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What is the best ohm resistor for LEDs?

What is the best ohm resistor to use with a standard led to ensure that it won't burn out? Is it 330? Thanks!

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deeppu4 years ago
15 ohm resistor is best for white leds
deeppu4 years ago
15 ohm resistor is best for white leds
Axphey5 years ago
Something in kilo ohms recommded best
jackd11207 years ago
if using 12v get a pack of 560 Ohm Works A Treat 

   In               Valu              Out
12V --------( 560 )-------- 2.5V
dan8 years ago
Actually, there is a best ohm resistor for use with all LEDs. This resistor was developed in 2005 by a good friend of mine at MIT. It was amazing! so convenient we could just use it on all the LEDs for perfect regulation. Problem was that it made things too easy. All the big lighting players like Phillips, GE, etc heard about it from some scientific reports and got really worried it would undercut their entire LED lighting business. Even scarier for them the possibility of further development of the resistor into a CFL suitable value. My friend was not doing so well at the time so GE was able to buy all the concepts and patents off him for under $1mil. Then they buried all of it in the vault. They are probably making that much in a day by making sure nobody knows about the perfect ohm resistor. sad but true.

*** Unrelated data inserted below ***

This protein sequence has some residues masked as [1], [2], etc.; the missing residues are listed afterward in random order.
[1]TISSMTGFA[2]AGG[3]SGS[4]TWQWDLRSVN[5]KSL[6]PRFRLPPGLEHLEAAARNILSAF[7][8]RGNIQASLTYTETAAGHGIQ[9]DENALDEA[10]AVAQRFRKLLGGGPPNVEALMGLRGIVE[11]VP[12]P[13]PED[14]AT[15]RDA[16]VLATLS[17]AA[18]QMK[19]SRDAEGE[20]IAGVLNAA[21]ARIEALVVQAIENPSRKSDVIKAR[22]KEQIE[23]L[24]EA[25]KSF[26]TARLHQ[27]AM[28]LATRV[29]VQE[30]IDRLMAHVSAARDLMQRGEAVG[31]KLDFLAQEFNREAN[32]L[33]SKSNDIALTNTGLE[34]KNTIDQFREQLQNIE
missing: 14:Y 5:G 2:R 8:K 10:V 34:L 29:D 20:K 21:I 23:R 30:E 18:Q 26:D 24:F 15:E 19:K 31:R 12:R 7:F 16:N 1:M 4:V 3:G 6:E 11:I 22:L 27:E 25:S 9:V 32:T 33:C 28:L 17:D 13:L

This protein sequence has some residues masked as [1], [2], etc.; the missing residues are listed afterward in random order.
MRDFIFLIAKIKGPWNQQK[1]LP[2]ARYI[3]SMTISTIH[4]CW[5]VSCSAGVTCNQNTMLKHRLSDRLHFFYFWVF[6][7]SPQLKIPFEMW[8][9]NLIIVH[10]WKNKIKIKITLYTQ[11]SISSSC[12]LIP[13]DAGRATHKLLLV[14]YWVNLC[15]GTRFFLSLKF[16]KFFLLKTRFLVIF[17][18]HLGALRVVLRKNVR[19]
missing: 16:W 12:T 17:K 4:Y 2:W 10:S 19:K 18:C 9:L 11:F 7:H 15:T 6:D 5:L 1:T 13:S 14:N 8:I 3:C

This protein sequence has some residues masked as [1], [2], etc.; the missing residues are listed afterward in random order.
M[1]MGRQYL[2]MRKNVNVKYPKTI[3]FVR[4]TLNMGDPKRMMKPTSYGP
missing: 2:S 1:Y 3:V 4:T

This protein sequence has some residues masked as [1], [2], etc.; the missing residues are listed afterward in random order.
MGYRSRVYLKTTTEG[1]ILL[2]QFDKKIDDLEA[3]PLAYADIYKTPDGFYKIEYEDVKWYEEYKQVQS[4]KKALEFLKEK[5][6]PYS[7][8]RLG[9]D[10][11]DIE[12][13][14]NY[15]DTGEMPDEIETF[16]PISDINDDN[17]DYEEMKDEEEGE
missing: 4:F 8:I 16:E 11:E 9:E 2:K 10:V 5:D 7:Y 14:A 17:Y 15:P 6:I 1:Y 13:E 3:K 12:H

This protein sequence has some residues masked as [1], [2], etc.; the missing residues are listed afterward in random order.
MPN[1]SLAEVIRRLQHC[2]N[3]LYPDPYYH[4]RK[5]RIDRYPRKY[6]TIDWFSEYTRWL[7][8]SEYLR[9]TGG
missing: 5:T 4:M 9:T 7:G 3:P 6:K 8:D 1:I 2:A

phenoptix8 years ago
I've always used http://ledcalc.com/
It will vary depending on the LED and supply.
To work it out you need to know the 'forward bias voltage' and to 'operating current' both of these are listed on the datasheet that comes with the LED (if you are getting expensive ones) if you are getting the el cheapos then 2.5V and 20mA is a good starting place.

To work out your resistor you first take your supply voltage (for example 9V) and from that subtract the FWD Bias Voltage of the LED (in this case 2.5V)
so 9V - 2.5V leaves you guessed it 6.5V.
Now we know how much voltage we have to drop across our resistor. To work out how much resistance is needed we use Ohm's Law Voltage = Current * Resistance. Rearranged to find Resistance R = V / I
Therefore R = 6.5V / 20mA = 325Ohms
It doesn't matter if you can't get a resistor that is exactly that resistance, just get the closest one

Thats it, your done! go forth and light the world!
BRAVODOG8 years ago
I like this calculator, works great
http://pcbheaven.com/drcalculus/index.php?calc=leds
Wesley6668 years ago
I like 100 Ohms if its a 9v battery or under, otherwise use like a 220 or 1K.
Generally speaking for most 5-12v applications anywhere from 220ohm-1Kohm is do-able. Depending on how bright you want it, how long you want the LED's to last and the specs on the LED's themselves. You might want to check the spec sheet for the LED's you are using and the rest of the circuit and run some numbers. If you want to do a quick test and play it safe without the math, add in a 200-220ohm resistor (as a safe base line) and a 1K pot in series, dial the pot to 1K and see how bright it is (it'll probably be fairly dim). Then start taking it down. Once you find the brightness you like, measure the pot and that is the value you need if you want to take the pot out and use a straight resistor. Let the lights and smiles begin :-)
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